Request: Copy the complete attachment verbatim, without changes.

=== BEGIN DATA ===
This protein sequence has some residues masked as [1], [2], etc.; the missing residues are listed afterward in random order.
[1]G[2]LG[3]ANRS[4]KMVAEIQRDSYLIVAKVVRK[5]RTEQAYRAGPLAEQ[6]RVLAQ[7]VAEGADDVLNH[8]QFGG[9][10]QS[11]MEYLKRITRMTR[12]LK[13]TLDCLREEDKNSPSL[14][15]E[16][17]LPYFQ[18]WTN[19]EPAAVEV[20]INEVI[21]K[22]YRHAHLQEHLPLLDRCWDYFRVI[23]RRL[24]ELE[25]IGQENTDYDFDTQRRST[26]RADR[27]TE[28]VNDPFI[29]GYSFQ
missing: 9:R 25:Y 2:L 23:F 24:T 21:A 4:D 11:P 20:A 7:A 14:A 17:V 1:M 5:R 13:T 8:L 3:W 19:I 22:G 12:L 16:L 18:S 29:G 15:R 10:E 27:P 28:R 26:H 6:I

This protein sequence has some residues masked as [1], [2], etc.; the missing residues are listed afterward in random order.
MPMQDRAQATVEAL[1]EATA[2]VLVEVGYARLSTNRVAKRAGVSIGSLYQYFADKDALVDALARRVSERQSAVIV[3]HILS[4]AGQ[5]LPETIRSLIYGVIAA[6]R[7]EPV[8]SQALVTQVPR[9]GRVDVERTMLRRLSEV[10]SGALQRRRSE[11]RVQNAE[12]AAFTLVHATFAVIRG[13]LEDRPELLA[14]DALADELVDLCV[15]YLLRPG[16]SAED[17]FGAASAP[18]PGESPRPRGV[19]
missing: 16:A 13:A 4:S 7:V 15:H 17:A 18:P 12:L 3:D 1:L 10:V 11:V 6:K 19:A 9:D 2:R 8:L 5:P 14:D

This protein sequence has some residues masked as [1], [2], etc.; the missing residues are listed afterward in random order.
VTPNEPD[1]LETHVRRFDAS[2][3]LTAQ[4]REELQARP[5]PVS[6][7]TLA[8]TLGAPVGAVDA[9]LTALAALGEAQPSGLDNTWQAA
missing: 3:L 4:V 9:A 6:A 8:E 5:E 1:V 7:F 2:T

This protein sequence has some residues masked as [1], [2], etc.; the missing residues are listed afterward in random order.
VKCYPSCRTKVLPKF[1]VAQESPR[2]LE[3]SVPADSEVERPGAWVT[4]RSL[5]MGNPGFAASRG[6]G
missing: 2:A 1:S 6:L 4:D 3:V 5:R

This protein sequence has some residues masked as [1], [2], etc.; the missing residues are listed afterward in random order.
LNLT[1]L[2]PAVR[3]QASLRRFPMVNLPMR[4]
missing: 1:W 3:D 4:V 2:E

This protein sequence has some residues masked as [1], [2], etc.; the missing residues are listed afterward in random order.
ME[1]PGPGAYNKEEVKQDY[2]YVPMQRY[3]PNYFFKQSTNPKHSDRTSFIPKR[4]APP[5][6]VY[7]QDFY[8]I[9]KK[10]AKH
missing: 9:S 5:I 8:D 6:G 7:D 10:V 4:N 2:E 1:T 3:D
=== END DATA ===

This protein sequence has some residues masked as [1], [2], etc.; the missing residues are listed afterward in random order.
[1]G[2]LG[3]ANRS[4]KMVAEIQRDSYLIVAKVVRK[5]RTEQAYRAGPLAEQ[6]RVLAQ[7]VAEGADDVLNH[8]QFGG[9][10]QS[11]MEYLKRITRMTR[12]LK[13]TLDCLREEDKNSPSL[14][15]E[16][17]LPYFQ[18]WTN[19]EPAAVEV[20]INEVI[21]K[22]YRHAHLQEHLPLLDRCWDYFRVI[23]RRL[24]ELE[25]IGQENTDYDFDTQRRST[26]RADR[27]TE[28]VNDPFI[29]GYSFQ
missing: 9:R 25:Y 2:L 23:F 24:T 21:A 4:D 11:P 20:A 7:A 14:A 17:V 1:M 5:R 13:T 8:L 3:W 19:I 22:G 12:L 16:L 18:S 29:G 15:R 10:E 27:P 28:R 26:H 6:I

This protein sequence has some residues masked as [1], [2], etc.; the missing residues are listed afterward in random order.
MPMQDRAQATVEAL[1]EATA[2]VLVEVGYARLSTNRVAKRAGVSIGSLYQYFADKDALVDALARRVSERQSAVIV[3]HILS[4]AGQ[5]LPETIRSLIYGVIAA[6]R[7]EPV[8]SQALVTQVPR[9]GRVDVERTMLRRLSEV[10]SGALQRRRSE[11]RVQNAE[12]AAFTLVHATFAVIRG[13]LEDRPELLA[14]DALADELVDLCV[15]YLLRPG[16]SAED[17]FGAASAP[18]PGESPRPRGV[19]
missing: 16:A 13:A 4:S 7:V 15:H 17:A 18:P 12:L 3:D 1:L 10:V 11:V 6:K 19:A 9:D 2:R 8:L 5:P 14:D

This protein sequence has some residues masked as [1], [2], etc.; the missing residues are listed afterward in random order.
VTPNEPD[1]LETHVRRFDAS[2][3]LTAQ[4]REELQARP[5]PVS[6][7]TLA[8]TLGAPVGAVDA[9]LTALAALGEAQPSGLDNTWQAA
missing: 3:L 4:V 9:A 6:A 8:E 5:E 1:V 7:F 2:T

This protein sequence has some residues masked as [1], [2], etc.; the missing residues are listed afterward in random order.
VKCYPSCRTKVLPKF[1]VAQESPR[2]LE[3]SVPADSEVERPGAWVT[4]RSL[5]MGNPGFAASRG[6]G
missing: 2:A 1:S 6:L 4:D 3:V 5:R

This protein sequence has some residues masked as [1], [2], etc.; the missing residues are listed afterward in random order.
LNLT[1]L[2]PAVR[3]QASLRRFPMVNLPMR[4]
missing: 1:W 3:D 4:V 2:E

This protein sequence has some residues masked as [1], [2], etc.; the missing residues are listed afterward in random order.
ME[1]PGPGAYNKEEVKQDY[2]YVPMQRY[3]PNYFFKQSTNPKHSDRTSFIPKR[4]APP[5][6]VY[7]QDFY[8]I[9]KK[10]AKH
missing: 9:S 5:I 8:D 6:G 7:D 10:V 4:N 2:E 1:T 3:D